The ancient and now abandoned settlement of Naga, had its heyday around 2000 years ago, located in the hinterland of a Nile tributary. Here we present 15 new OSL-dates and four new radiocarbon-ages. Data show that fundamental environmental changes did not take place in the investigation area at least during the past 2000 years; nevertheless, subsystems may have varied significantly.
The article reviews the annual conference „Places – Hierarchies – Oscillations. Spatialisation through Knowledge and Spatial Structure of Knowledge“ hosted by the HKFZ Trier. After summarizing the symposium’s questions, the conference contributions are discussed to connectivity and debatable subjects for the literature- and art-historically as well as cultural-scientific oriented research projects in Topoi’s post-ancient investigations. Finally, the article analyses analogies and generalizes insights, which are gathered from the conference and their different disciplinal-anchored contributions concerning the allunderlying correlative space – knowledge.View less
A workshop devoted to parallel spatial concepts and organized by Svend Hansen and Michael Meyer was held for Research Group A-I of the Excellence Cluster TOPOI on 15–17 March 2010 at the Topoi-Haus of the Freie Universität Berlin. The 23 contributions shared a common theme: potential insights into archeology in light of parallel forms of spatial perception and usage in societies. Analysis can be conducted of such parallelisms existing between diverse identity groups as well as between the traditional and newly emerging spatial usage of a collective entity.View less
Since Antiquity dialogue was one of the paradigmatic genres in theoretical discourse and its cognitive function was of fundamental significance in Renaissance theory of dialogue. This importance was considered for the first time by Carlo Sigonio in his De dialogo liber. Referring to Aristotle’s Topica, Sigonio defined dialogue as a written imitation of a dialectical disputation. He considered the arguments in a dialogue as well as in a dialectical disputation not to be based on scientific propositions, which are necessarily true, but to be based on commonly accepted premises. In consequence thereof, dialogue is not intended to generate indubitable knowledge but to foster „opinions“ (opinio), „beliefs“ and „convictions“ (fides), whose epistemological value is a matter of discussion. The intention of this paper is to present the arguments developed by Sigonio in order to explain that opinio and fides are not only legitimate epistemic goals, but sometimes the only reasonable ones. A further topic is the functions of dialectic and rhetoric within the framework of this cognitive concept.View less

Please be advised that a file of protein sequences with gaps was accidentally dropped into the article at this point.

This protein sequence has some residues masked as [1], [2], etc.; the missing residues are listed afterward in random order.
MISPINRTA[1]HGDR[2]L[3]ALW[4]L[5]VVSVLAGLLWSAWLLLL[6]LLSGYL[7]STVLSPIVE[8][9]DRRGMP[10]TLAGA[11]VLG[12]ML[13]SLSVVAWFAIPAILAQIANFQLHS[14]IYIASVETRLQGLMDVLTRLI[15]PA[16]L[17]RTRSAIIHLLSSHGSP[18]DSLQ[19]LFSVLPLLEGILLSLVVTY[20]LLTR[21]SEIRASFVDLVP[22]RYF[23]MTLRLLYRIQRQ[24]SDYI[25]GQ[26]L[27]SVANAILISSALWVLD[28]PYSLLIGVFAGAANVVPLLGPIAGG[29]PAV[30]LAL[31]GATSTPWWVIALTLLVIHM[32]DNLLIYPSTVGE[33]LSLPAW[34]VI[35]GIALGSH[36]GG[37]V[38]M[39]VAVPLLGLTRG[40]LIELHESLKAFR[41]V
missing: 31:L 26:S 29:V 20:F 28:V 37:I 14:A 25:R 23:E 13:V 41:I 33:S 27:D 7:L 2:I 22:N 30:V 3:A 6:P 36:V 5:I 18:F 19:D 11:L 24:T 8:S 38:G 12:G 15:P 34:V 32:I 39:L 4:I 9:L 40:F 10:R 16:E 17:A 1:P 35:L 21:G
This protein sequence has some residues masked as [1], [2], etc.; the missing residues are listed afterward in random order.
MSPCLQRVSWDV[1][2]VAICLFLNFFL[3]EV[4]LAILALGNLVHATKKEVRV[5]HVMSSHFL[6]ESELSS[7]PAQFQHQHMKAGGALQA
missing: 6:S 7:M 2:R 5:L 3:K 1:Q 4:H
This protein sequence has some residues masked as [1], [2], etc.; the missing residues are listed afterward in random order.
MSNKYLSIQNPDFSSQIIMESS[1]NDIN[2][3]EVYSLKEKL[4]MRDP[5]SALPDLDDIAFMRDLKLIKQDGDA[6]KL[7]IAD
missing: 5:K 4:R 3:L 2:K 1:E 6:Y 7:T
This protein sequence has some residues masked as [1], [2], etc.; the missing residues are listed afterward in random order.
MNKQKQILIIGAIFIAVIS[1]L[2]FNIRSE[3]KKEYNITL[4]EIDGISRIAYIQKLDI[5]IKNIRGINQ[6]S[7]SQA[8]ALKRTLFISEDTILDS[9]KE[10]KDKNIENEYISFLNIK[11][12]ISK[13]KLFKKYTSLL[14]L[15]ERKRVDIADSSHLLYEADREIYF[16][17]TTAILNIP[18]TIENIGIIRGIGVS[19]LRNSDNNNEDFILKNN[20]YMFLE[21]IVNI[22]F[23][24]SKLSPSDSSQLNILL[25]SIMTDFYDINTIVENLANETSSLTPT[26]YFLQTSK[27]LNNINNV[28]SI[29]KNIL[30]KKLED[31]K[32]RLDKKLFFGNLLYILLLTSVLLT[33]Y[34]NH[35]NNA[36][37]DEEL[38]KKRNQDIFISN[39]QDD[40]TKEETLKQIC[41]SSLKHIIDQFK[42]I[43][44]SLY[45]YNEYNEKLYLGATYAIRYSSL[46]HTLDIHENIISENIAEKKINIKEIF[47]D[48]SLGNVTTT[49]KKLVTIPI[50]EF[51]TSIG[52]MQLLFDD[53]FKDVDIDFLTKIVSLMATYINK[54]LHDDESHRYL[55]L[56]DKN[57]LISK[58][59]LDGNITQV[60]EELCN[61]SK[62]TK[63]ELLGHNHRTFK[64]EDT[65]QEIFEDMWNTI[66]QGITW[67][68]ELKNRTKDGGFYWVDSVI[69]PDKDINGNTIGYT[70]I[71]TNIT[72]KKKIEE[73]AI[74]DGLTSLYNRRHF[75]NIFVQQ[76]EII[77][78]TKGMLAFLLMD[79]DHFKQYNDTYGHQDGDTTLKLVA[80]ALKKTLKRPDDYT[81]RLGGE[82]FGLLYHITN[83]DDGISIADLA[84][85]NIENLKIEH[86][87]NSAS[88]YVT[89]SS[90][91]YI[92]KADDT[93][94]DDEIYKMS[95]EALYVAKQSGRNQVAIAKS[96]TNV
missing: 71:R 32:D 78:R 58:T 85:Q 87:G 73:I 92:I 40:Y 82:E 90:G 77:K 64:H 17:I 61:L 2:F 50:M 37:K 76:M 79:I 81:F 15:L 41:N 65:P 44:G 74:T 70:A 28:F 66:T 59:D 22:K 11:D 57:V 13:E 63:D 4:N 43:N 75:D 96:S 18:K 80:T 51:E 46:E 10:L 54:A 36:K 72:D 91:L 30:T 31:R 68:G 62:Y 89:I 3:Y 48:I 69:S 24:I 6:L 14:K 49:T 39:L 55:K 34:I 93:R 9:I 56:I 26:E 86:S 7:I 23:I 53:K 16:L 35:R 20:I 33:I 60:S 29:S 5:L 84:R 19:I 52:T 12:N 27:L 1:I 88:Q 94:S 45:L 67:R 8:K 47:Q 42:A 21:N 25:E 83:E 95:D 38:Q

Images on Greek coins serve as a means of identifying the sights and inhabitants of the city-states that minted them. The reproduction of spaces and places in face design is an interesting phenomenon: alongside actually existing places, face design also depicts imaginary spatial structures representative of the city that issued the coins. This study shows, within the scope of a collection of artifacts, which spatial configurations were portrayed on archaic and classical Greek coins, and why these were chosen to characterize and represent their respective cities. Widely dispersed geographically and produced in rapid succession, Greek coins, more than almost any other art form, present an excellent opportunity for a visual-studies analysis of the representation of space and spatiality in antiquity.View less
The diameter of classical columns slightly decreases with height. Vitruvius calls it “entasis” and cites aesthetic reasons for its use already in Greek architecture. However, the exact geometrical shape of the entasis remained unexplained. It was subject to wide speculation even in later times. The large columns at the Porticus of the Pantheon in Rome are made with an entasis. This article describes the exact measurements of their proportion and a method to determine the geometry of the entasis. The Bern Digital Pantheon Model is used as the data source.View less